Hugh Grant and the ‘family man’ privacy-invasion rationale

The New Statesman today highlights Hugh Grant’s 10 myths of tabloid journalism, based on the actor’s testimony in the Leveson phone-hacking inquiry across the pond. Grant addressed the oft-circulated tab cop-out that it’s fair to probe his personal life and that of others because there’s a ”public-interest” component to such digging. And that public-interest defense is that, hey, people such as Grant make a living off of their reputation as clean, upstanding people. Therefore, it’s fair game to pry into whether they really are.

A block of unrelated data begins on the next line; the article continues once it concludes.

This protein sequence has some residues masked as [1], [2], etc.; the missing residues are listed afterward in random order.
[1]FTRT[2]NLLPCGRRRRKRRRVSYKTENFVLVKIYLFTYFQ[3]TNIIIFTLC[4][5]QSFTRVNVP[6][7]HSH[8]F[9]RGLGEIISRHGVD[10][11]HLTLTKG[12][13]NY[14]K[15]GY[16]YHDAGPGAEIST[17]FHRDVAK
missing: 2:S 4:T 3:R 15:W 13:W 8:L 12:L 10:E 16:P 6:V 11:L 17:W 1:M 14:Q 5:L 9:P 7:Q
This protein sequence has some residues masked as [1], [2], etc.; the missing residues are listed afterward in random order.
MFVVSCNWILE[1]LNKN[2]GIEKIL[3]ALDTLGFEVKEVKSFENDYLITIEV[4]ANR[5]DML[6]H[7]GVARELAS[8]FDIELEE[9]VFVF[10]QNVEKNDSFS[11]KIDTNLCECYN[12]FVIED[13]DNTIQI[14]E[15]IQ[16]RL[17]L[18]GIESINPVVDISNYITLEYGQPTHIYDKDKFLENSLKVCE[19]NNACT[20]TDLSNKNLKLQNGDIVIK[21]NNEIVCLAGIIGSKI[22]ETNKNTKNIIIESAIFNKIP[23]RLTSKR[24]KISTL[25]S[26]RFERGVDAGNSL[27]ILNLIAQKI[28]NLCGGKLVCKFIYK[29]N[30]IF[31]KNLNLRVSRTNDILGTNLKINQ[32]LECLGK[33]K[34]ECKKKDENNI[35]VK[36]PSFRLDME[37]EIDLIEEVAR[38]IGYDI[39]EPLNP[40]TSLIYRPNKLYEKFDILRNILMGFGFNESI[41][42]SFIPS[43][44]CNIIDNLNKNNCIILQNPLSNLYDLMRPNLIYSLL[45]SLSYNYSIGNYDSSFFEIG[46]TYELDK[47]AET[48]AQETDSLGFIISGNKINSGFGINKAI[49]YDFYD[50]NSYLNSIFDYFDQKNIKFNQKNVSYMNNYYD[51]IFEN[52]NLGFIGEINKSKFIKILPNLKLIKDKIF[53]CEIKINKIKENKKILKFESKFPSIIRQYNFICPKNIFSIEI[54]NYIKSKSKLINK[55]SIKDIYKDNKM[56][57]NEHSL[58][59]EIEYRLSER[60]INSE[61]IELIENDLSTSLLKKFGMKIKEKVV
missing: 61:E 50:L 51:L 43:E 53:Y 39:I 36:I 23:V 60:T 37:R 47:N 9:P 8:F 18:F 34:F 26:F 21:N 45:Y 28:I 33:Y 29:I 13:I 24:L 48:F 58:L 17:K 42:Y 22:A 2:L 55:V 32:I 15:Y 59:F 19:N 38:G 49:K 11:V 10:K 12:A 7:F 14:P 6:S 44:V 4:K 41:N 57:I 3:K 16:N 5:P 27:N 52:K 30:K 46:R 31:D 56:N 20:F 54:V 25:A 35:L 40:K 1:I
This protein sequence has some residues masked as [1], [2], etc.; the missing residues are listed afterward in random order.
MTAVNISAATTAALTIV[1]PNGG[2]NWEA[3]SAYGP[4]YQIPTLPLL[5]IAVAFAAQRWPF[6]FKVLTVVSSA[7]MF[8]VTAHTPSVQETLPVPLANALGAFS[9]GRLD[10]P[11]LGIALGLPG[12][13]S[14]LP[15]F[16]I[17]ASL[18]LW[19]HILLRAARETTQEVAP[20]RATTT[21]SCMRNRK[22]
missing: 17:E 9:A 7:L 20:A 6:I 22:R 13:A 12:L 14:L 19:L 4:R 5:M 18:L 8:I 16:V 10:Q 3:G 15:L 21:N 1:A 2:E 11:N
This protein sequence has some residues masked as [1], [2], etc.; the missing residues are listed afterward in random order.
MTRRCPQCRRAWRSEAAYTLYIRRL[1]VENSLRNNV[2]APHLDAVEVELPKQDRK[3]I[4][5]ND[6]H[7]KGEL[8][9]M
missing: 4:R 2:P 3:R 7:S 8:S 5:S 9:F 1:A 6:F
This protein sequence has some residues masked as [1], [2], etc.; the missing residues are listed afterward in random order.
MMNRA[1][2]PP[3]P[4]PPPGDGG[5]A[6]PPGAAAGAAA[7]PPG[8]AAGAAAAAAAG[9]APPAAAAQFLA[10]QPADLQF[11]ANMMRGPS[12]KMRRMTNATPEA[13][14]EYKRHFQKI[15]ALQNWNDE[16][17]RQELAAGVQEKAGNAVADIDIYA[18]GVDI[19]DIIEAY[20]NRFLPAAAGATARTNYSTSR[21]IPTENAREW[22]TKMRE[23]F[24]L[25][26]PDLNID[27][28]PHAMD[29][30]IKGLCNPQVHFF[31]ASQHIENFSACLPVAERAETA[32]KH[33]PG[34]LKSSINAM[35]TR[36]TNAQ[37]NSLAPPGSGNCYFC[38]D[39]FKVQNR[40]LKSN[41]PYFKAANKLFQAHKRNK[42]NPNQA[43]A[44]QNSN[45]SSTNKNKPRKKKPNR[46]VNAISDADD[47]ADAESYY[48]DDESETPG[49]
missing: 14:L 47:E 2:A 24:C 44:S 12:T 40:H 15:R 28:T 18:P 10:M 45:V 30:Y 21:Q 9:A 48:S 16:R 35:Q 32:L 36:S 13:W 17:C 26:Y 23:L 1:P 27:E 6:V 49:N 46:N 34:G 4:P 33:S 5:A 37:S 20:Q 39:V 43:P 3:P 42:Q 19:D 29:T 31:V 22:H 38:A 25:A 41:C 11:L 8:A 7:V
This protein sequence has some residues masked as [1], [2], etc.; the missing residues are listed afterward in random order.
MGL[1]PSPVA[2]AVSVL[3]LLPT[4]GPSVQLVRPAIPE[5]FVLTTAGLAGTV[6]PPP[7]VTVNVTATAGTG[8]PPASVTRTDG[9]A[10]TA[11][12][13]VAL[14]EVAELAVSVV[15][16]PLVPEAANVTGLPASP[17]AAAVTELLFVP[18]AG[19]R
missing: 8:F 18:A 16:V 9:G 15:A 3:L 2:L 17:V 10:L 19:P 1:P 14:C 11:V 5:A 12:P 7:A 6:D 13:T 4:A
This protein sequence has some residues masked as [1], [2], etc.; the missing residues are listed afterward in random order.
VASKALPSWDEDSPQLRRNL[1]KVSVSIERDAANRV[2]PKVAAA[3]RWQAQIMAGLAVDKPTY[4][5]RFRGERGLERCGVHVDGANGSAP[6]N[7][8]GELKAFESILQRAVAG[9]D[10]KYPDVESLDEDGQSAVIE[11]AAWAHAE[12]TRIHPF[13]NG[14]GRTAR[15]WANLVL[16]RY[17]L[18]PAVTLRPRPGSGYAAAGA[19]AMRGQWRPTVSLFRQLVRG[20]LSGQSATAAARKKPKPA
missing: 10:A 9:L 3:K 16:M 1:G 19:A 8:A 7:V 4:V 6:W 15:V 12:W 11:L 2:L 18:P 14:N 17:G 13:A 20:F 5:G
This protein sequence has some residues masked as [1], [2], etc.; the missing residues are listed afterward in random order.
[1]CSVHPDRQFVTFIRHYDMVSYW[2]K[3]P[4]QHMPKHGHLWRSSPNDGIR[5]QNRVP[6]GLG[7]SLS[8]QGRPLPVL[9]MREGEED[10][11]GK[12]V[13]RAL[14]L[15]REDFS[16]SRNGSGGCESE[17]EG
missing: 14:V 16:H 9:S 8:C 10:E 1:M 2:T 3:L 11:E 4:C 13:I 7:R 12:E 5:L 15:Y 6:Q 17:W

Here’s Grant’s comeback to that, via the New Statesman:

Myth 8: That most sex exposes carry a public interest defence.

Grant rejected claims that celebrities such as himself . . . trade on their reputations as “family men”. In one of the most memorable passages of the session, he quipped:

“I wasn’t aware I was trading on my good name, I’ve never had a good name at all. I’m a man who was arrested with a prostitute and the film still made loads of money. It doesn’t matter.”

The history of invasive journalism in the U.K. features multiple cameo appearances by the “public-interest defence,” as they spell it over there. It is the most malleable, accommodating invitation to sleaze that you could ever ask for, much to the eternal delight of unscrupulous tab editors. Just remember the case of Max Mosley.

Erik Wemple writes the Erik Wemple blog, where he reports and opines on media organizations of all sorts.


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